At first, the soviets governed their own little piece of Russia, but soon they convoked an “All-Russian Congress of Soviets” to reunite revolutionary Russia. The Congress of Soviets was a body of deputies elected by local soviets or provincial congresses of soviets. Russian workers, soldiers, and peasants were thus represented “indirectly” in the Congress, because they did not vote for their deputies to the Congress. Rather, they elected their soviet, and the soviet elected deputies to other congresses. Again, the Congresses of Soviets tended to be huge, with the important Third Congress having 2400 deputies. The Congress turned deliberation of legislation over to a Central Executive Committee (CEC) of 500 of its members. Originally, the CEC would draft legislation and deliver it to the Congress’ three annual sessions for their approval. Eventually, though, the Bolshevik dictatorship dispensed with the democratic fiction and the CEC passed legislation on its own. The CEC turned administration over to a Council of People’s Commissars (ministers of state), periodically elected.

Stalin eventually effaced most of these unique features of the soviet system in his 1936 constitution. A directly elected “Supreme Soviet” replaced the indirectly elected Congress of Soviets, and traditional ministers of state replaced the people’s commissars. Stalin intended that the Soviet Union resemble European parliaments as much as possible, while at the same time resurrecting czarist and nationalist Russian traditions.


Workers’ councils have been the democratic hope of heterodox socialists and communists throughout the 20th century. Mainstream Communists towed the line dictated from Moscow or Beijing, in which workers’ democracy was whatever Dear Leader said it was. But sidelined socialists, communists, and anarchists delved into the workers’ councils concept, and what this spontaneous creation of the working class meant.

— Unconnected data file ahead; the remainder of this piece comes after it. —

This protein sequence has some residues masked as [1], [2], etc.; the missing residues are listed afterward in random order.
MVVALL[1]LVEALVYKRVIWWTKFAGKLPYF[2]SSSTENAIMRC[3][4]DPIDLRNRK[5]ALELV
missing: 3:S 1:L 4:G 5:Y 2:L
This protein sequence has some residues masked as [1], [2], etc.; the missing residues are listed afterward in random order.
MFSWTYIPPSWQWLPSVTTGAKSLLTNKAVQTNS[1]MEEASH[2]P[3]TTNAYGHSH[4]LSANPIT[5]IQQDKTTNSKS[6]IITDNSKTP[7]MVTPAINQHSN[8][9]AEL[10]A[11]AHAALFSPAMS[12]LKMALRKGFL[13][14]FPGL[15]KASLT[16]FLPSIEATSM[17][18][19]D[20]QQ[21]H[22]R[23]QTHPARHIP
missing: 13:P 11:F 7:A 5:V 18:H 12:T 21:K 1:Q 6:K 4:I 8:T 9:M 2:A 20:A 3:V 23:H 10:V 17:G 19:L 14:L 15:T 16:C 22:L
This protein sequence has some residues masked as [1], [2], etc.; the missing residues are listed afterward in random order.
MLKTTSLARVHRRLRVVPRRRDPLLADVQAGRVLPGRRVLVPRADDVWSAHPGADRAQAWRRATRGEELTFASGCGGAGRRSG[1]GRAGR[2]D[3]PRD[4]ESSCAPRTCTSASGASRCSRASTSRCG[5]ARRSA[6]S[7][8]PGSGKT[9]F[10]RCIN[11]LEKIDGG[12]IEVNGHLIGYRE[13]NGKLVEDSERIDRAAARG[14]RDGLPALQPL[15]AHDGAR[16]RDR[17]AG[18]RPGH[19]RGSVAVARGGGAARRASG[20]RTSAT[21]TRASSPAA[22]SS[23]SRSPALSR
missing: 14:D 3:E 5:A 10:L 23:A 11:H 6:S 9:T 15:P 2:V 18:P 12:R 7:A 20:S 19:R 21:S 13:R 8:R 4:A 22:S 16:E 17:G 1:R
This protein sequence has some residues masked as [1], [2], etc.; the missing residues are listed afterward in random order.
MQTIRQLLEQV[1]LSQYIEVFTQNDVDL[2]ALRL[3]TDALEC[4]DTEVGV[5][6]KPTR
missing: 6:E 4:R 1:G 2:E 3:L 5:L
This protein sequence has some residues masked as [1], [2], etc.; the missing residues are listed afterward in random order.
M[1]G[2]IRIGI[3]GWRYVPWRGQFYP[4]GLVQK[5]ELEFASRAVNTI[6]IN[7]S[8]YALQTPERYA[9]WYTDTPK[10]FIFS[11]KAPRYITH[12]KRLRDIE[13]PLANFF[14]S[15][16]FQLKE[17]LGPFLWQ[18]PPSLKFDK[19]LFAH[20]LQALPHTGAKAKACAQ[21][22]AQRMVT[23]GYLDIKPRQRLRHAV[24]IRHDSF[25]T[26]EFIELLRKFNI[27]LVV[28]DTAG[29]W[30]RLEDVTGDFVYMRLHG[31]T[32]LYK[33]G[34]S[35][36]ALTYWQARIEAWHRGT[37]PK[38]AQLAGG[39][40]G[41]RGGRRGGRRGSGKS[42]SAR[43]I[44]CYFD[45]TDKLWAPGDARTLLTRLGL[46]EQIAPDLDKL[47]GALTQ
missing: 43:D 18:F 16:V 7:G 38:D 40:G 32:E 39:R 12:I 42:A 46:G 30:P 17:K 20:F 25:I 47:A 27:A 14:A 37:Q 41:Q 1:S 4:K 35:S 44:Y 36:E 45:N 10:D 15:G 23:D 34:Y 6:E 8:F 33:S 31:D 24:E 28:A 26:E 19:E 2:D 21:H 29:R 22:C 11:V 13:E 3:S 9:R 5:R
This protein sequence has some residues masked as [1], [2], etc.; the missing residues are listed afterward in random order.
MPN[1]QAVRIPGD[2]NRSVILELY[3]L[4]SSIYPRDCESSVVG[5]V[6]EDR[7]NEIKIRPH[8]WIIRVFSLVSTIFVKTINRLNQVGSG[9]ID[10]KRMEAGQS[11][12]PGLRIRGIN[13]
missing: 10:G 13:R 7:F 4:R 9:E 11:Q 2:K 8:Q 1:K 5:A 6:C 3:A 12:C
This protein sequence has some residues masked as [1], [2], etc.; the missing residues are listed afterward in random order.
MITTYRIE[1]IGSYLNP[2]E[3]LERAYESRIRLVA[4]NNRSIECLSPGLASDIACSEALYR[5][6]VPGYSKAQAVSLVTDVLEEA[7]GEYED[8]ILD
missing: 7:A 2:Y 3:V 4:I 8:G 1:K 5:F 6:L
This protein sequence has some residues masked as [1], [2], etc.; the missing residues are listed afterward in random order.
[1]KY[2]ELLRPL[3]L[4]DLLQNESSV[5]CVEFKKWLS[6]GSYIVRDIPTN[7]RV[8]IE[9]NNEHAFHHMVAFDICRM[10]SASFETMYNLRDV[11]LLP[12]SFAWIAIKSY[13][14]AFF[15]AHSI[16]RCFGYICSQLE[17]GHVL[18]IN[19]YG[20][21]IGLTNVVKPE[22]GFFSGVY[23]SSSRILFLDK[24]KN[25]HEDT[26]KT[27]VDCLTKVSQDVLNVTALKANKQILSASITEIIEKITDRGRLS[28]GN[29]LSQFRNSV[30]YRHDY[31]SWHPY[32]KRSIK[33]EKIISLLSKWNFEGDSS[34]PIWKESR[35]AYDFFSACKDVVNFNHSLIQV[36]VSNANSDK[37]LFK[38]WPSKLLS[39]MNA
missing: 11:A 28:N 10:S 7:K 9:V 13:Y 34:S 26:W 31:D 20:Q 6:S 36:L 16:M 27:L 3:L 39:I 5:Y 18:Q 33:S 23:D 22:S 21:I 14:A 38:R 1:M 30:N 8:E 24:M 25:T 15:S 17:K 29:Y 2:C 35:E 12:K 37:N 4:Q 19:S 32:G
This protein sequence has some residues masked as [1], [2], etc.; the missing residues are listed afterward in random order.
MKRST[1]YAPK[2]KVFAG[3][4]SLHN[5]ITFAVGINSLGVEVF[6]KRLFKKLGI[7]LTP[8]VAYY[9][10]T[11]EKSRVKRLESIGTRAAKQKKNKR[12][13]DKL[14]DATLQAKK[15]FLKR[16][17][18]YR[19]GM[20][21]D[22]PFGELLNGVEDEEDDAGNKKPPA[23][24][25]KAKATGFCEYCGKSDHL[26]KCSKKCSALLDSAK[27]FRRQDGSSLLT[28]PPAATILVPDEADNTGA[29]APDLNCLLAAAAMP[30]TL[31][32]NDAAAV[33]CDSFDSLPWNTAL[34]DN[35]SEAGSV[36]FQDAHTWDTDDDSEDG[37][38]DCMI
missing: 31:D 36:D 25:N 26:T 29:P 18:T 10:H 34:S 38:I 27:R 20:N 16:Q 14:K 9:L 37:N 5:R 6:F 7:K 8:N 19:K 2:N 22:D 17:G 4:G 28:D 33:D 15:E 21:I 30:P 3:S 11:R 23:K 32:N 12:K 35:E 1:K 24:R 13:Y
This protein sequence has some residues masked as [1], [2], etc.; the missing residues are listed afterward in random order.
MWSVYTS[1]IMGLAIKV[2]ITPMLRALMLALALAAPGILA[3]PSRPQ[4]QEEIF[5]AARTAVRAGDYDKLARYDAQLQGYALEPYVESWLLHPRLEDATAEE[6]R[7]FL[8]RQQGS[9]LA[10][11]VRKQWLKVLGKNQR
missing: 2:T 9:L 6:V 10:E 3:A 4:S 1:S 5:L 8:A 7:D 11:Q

The first notable element of workers’ councils is their class basis. Because deputies are elected from the places of work in capitalist societies, the councils exclude the capitalist class (who typically is not at the scene of work). Territorial constituencies would include any person in that territory, but factory-, farm-, and barracks-based constituencies only capture the classes that inhabit those spaces. Thus, Lenin thought that soviets alone would be the organ of proletarian (and peasant) revolution. This is also their weakness as a governing organ, however. Unless the industry was considered “women’s work” (as textiles were and are), the workers’ councils would be dominated by men. Many Russian working women were housewives, or worked in trades that were not socialized, such as domestic labor. Thus, women would be excluded from the soviets. The same would be true for the unemployed. Only the working class may have composed the workers’ councils, but not all the working class.